But none of it satisfies the fear, so we throw more time, energy, and money into our efforts to create value because “We must not be doing enough. We just need to try harder!”
But none of us is perfect. Every mistake, every time we forget something or say the wrong thing or double book ourselves or overeat or relapse; every failure threatens to open the trap door and drop us into a pit of worthlessness.

When we are responsible for creating our own value we are also responsible for maintaining and defending it. When we inevitably fail, because none of us is perfect, we either keep trying harder and more desperately or slide into self-loathing. Both of which produce the exact opposite of what we hope to achieve by making ourselves valuable: love, connection, peace, security, satisfaction, meaning, resilience, hope, compassion, stability, generosity, health, basically all the good stuff. You know, the stuff people only get when they’re “worthy of it”.

Here’s an example from my own life in case you are having trouble finding application:
I’m afraid of being worthless, so I try to create value for myself by making everyone happy so they will think I’m valuable. I bend over backwards, go out of my way, never say no, and have zero healthy boundaries in my physical, emotional, and spiritual life. I’m a Christian so I call this “denying myself” and “serving others” and “picking up my cross”. When someone I’m close to is angry or upset I believe they are angry and upset with me. I panic because if they aren’t happy then I am useless to them! I cannot see the reality that I am not responsible for or in control of other people’s emotions, so my emotions are at the mercy of everyone else’s. If you’re happy, I’m happy. If you’re not happy, I’m terrified. I live in constant anxiety. But worrying shows a lack of faith, right? I assume God must be angry with me because of my failure to trust him so I simultaneously try harder and hide from him and his anger by not praying or reading my Bible because “I don’t have time”. My human relationships falter because I am so “insecure”. I pick apart every text for hidden meaning or possible misunderstanding. It’s too exhausting to hang out when I’m constantly second guessing everything I say and do in order not to offend anyone. I become resentful that no one tries as hard to make me happy as I try for them.

Oh man, that was a miserable way to live. I wouldn’t really call it “living”. It’s definitely not the abundant life Jesus promised us in John 10:10.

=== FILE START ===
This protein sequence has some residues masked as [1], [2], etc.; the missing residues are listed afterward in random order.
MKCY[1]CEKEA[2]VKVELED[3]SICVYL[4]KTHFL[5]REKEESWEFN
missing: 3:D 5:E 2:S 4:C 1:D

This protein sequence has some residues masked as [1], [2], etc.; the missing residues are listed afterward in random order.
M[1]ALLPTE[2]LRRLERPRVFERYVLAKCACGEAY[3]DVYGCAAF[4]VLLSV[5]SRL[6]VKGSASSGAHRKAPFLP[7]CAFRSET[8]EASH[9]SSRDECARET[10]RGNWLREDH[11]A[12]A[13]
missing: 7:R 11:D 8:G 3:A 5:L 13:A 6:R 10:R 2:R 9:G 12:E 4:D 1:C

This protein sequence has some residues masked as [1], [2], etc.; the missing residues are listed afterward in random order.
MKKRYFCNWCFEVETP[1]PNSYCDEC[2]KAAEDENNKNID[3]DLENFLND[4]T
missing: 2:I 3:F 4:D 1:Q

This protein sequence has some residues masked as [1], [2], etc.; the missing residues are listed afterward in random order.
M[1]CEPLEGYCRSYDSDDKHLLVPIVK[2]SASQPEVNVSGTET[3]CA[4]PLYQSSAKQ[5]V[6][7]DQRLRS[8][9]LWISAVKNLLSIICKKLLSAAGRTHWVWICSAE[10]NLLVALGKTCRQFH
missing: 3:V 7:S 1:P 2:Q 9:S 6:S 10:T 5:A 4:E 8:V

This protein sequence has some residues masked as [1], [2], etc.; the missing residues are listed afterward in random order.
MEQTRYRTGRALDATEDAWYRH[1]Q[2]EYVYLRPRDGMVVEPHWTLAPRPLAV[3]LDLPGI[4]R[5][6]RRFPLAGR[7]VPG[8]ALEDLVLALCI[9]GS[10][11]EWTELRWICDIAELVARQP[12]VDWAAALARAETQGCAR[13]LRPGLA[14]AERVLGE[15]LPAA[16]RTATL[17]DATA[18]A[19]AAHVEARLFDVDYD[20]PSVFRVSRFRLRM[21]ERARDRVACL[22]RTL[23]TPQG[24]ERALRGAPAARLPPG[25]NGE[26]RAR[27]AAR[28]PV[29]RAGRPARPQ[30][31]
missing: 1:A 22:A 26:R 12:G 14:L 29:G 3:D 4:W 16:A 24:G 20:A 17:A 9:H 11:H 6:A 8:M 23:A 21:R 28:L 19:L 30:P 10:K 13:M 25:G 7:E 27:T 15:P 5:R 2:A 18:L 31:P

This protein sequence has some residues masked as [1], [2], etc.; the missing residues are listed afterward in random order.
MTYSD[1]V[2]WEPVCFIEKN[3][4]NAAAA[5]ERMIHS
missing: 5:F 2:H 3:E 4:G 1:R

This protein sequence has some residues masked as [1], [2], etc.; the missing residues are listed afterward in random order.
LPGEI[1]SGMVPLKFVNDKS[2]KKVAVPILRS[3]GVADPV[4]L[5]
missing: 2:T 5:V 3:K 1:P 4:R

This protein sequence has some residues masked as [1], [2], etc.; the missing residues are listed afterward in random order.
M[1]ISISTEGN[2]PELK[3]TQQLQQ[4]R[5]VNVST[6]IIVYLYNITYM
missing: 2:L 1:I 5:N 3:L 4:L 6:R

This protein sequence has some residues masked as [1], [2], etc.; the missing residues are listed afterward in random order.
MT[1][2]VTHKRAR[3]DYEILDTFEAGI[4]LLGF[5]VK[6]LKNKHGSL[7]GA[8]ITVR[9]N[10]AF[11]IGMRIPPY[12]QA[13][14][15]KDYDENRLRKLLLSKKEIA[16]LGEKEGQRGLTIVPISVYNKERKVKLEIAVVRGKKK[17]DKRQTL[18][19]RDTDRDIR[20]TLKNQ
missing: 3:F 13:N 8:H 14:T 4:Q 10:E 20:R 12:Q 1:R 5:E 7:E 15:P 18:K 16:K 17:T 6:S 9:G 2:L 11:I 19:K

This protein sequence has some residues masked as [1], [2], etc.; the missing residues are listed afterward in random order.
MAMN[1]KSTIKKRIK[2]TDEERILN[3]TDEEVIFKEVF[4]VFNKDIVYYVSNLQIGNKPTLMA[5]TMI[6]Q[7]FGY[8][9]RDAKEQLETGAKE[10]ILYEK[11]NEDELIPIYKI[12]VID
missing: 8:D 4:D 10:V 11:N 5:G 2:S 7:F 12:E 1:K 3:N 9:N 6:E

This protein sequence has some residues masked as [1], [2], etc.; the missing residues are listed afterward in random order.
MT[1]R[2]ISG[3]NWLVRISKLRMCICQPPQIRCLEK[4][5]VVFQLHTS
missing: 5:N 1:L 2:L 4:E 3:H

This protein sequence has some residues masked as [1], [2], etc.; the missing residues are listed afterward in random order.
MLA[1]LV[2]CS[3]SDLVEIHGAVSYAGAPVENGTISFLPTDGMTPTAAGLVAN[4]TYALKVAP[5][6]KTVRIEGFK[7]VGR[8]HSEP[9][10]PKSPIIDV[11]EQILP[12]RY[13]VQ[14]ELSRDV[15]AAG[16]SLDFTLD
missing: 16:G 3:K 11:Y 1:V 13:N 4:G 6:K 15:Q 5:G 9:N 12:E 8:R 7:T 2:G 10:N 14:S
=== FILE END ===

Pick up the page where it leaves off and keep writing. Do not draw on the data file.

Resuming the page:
I’m aware that this post is long, the Thomas reference makes it kind of weird, and overall it’s pretty depressing. There is a flip side to living in fear of worthlessness though. I promise there’s hope and we will keep heading toward it in next week’s post!
But we have to be honest with ourselves about where we are before we can move forward. I’m choosing to spend time on this side of the value fence not because I want to be negative or cynical, but because I want us to understand where all this fear we live with comes from, what decisions its been making for us, and exactly what has to change so we can lead our fear instead of letting it drag us around.
Next week I’ll write about our options for facing the fear of worthlessness. Make sure you don’t miss it by Subscribing below!

If you have questions or want to talk more about how this applies to your specific situation contact me here, or ask in the comments!

Published by Sara Hall

Hi! My name is Sara. I'm a minister, author, and counselor in Oklahoma. I help people overcome the emotional barriers that prevent them from having their best possible relationships with God and others by helping people discover practical ways to apply Scripture to their everyday lives. My husband, Steven, and I have been married 15 years and we have two sons. We also own and operate a company called ModScenes.com which serves churches and businesses with modular stage backdrops for their services and events!

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  1. This is deep and I agree with you, we don’t want to be worthless. We want to matter. Until we find our value in God, we will not discover our true worth. When I keep my eyes off God, I often find myself feeling like I have no value and I need to prove myself worthy of attention. It’s a sad place to be, very depressing.

    Liked by 1 person